The measurement of the unemployment rate continued to be biased down by people incorrectly misclassifying themselves as being “employed but absent from work” last month.

The jobless rate fell to 11.1% last month from 13.3% in May. The Labor Department’s Bureau of Labor Statistics, which compiles the employment report, said the unemployment rate would have been 12.1% without the misclassification problem.

Hiring last month was boosted by the typically low-paying leisure and hospitality industry, which added 2.1 million jobs, accounting for about two-fifths of the gains in payrolls. The return of these workers pushed down average wages 1.2% in June.

Some companies are cutting wages and reducing hours.

Stocks on Wall Street rallied on the employment data. The dollar was steady against a basket of currencies. U.S. Treasury prices fell.

There were strong job gains in the retail, education and health, manufacturing, construction and professional and business services sectors. Government employment rose modestly as local governments hired teachers and support staff. State governments, confronting reduced revenues and stressed budgets caused by the pandemic, laid off more workers in June.

Employment is increasing largely as companies rehire workers laid off when non-essential businesses like restaurants, bars, gyms and dental offices among others were closed to slow the spread of COVID-19.

Economists have attributed the burst in job gains to the government’s Paycheck Protection Program, giving businesses loans that can be partially forgiven if used for wages. Those funds are drying up and many companies, including some not initially impacted by lockdown measures, are struggling with weak demand forcing them to lay off workers.

Economists and industry watchers say this together with the exhaustion of the PPP loans has triggered a new wave of layoffs, that is keeping weekly new applications for unemployment benefits extraordinarily high.

In a separate report on Thursday the Labor Department said initial claims for state unemployment benefits fell 55,000 to a seasonally adjusted 1.427 million for the week ended June 27. Though claims have declined from a record 6.867 million in late March, progress has stalled.

The claims report also showed the number of people receiving benefits after an initial week of aid rose 59,000 to 19.290 million in the week ending June 20. These so-called continued claims, which are reported with a one-week lag, have dropped from a record 24.912 million in early May.

There were 31.5 million people collecting unemployment checks in mid-June.

With the measurement of the unemployment rate continuing to be distorted since March economists recommend focusing on continuing claims and data on the total number of unemployment checks recipients to get a better view of the labor market.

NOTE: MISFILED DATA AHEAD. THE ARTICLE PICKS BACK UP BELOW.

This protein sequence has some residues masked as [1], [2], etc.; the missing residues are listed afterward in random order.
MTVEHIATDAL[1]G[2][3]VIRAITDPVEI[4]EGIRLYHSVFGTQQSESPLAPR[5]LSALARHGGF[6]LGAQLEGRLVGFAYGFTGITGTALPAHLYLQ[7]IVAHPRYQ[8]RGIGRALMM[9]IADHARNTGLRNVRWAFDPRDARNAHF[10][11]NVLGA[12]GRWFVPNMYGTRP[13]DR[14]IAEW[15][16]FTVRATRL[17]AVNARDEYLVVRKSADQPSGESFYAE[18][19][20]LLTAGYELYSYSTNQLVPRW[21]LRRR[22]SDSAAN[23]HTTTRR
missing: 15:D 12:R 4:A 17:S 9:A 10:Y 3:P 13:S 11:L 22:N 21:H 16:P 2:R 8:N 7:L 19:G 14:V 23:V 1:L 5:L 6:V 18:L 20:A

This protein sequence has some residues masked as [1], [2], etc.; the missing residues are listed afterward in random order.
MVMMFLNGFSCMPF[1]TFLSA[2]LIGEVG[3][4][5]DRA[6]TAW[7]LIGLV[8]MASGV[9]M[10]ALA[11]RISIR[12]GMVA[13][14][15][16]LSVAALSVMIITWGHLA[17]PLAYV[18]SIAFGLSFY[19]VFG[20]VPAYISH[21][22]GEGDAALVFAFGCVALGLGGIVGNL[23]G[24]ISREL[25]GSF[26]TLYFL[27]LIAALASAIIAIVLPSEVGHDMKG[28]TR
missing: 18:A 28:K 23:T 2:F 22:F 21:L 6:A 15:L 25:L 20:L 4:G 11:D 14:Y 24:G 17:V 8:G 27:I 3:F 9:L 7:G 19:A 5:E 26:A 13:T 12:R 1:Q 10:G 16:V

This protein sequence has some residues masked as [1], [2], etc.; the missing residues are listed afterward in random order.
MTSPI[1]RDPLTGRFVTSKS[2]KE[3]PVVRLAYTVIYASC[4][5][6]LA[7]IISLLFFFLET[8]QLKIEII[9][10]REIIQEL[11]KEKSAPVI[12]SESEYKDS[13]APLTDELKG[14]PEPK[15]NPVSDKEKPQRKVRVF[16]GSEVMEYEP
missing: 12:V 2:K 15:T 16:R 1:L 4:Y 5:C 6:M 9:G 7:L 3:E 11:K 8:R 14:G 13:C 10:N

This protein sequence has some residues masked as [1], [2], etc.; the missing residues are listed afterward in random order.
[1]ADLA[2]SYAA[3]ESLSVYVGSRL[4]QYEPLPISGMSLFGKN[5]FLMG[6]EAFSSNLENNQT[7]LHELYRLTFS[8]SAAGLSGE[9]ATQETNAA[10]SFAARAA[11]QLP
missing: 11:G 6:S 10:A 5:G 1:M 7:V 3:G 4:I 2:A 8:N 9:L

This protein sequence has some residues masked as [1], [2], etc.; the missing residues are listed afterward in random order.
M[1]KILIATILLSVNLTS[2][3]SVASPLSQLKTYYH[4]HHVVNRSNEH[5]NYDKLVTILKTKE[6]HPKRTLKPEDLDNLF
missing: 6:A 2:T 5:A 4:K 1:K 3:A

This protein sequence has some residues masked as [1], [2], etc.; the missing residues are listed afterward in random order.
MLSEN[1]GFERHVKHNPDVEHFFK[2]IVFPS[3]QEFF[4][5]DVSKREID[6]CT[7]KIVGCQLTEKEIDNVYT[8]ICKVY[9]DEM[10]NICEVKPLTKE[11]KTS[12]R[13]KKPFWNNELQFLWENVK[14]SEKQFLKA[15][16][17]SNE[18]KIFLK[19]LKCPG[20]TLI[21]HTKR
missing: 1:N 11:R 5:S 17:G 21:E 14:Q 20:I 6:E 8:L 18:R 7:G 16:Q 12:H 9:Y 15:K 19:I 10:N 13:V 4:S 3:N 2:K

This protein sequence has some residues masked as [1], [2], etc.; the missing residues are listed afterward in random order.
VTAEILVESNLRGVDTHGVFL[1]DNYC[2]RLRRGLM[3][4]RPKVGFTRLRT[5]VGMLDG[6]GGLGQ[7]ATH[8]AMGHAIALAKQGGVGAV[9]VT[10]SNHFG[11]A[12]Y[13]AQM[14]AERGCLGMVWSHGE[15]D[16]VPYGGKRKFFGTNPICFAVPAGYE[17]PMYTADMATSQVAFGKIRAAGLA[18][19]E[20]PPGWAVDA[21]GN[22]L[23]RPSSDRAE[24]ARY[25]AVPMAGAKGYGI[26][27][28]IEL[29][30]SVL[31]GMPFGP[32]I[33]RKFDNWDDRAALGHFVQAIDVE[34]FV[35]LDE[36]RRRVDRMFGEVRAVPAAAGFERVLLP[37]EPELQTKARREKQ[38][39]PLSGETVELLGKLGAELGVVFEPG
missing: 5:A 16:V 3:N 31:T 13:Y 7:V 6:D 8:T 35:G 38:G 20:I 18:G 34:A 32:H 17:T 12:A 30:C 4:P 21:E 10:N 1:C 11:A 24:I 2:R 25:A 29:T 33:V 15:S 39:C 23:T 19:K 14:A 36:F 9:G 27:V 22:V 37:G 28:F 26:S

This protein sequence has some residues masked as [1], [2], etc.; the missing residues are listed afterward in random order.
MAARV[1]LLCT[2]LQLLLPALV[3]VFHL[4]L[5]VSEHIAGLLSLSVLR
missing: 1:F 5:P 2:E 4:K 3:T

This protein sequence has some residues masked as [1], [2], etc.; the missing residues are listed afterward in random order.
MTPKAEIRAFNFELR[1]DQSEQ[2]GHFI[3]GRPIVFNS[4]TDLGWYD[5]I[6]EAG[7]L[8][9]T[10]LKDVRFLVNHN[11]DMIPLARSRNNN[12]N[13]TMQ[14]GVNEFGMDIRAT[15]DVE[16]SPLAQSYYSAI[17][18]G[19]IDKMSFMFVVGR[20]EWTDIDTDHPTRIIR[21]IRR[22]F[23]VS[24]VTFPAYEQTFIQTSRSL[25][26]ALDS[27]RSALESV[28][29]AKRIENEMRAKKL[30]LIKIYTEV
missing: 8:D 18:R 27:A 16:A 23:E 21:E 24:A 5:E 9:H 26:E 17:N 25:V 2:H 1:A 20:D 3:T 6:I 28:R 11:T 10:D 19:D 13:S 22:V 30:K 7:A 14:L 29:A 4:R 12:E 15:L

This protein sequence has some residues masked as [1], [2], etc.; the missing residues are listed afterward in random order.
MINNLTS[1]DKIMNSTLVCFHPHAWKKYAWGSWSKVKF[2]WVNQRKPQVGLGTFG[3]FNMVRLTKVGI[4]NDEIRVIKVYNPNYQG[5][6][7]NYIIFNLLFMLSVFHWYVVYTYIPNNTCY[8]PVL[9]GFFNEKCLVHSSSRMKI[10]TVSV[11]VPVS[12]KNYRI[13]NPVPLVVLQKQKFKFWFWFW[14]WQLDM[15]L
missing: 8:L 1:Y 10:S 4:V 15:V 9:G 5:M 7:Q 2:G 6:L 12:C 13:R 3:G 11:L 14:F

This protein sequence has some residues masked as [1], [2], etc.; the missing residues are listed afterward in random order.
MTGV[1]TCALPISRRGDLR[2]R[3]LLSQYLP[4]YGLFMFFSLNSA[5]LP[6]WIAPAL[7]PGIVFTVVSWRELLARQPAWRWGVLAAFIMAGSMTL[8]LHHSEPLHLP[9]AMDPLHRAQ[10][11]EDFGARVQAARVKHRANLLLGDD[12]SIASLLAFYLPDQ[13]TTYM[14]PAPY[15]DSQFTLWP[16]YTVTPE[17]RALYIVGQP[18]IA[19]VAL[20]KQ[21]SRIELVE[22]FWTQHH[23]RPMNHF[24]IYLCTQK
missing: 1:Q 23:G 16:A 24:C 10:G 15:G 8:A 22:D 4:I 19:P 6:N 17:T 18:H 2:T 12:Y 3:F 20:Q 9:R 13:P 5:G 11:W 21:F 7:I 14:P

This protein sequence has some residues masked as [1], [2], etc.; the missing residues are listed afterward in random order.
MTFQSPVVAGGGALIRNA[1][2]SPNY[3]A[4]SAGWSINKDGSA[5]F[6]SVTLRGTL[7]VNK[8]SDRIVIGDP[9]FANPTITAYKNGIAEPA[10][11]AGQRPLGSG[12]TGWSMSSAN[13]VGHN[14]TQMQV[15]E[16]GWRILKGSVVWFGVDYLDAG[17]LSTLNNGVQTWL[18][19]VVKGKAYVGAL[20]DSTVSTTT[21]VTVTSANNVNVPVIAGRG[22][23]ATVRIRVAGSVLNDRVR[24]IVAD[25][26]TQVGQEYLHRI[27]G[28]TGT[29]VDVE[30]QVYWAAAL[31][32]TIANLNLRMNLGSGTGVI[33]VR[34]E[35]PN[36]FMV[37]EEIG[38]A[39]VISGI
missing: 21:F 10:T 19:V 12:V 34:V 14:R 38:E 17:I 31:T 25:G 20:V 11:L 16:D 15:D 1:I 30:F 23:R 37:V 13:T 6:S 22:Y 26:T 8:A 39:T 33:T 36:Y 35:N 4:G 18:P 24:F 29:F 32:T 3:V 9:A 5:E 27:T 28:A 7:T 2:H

Reporting by Lucia Mutikani; Editing by Chizu Nomiyama and Andrea Ricci

Our Standards:The Thomson Reuters Trust Principles

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Lebanese finance official in IMF talks resigns post

BEIRUT (Reuters) – A senior member of Lebanon’s negotiating team with the International Monetary Fund (IMF) has quit his post as finance ministry director general, telling al-Jadeed TV he had resigned over the way leaders are handling a financial crisis.

Alain Bifani is the second member of Lebanon’s team at the IMF talks to resign this month. The finance ministry confirmed his resignation in a statement.

Bifani told al-Jadeed the path being taken by Lebanese leaders was reckless and would hurt the people. Reuters could not immediately reach him for comment.

Lebanon is grappling with a financial crisis seen as the biggest threat to its stability since the 1975-90 civil war.

Talks with the IMF which began in May have been bogged down by a row between the government and the central bank over the scale of losses in the financial system and how they should be shared.

Bifani told al-Jadeed that “our approach and our numbers are correct”, in an apparent reference to a government financial recovery plan submitted to the IMF.

The IMF has said the government’s figures appear to be roughly the correct order of magnitude but that Beirut needed to reach a common understanding to move forward.

Earlier this month, financial adviser Henri Chaoul quit Lebanon’s IMF team, saying politicians, monetary authorities, and the financial sector were ‘opting to dismiss the magnitude’ of losses and embark on a ‘populist agenda’.

The numbers have met opposition from the central bank, the banking sector and a parliamentary fact-finding committee that has challenged the losses and assumptions.

Reporting by Samia Nakhoul and Ellen Francis; Writing by Tom Perry, Editing by William Maclean

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European stock index futures bounce on Fed’s bond buying plan

June 16 (Reuters) – European stock index futures joined a global rally on Tuesday, ahead of the U.S. Federal Reserve’s plan to kick off its corporate bond buying programme in an attempt to contain the economic damage from the COVID-19 pandemic.

The Fed is set to start purchasing corporate bonds on Tuesday through the secondary market corporate credit facility (SMCCF), one of several emergency facilities recently launched by the U.S. central bank to shore up liquidity.

Euro Stoxx 50 futures surged 2.5%, recovering from a slump in the past week that was fuelled by concerns of another wave of global coronavirus infections. German DAX futures were up 2.7%, while FTSE 100 futures gained 2.2%.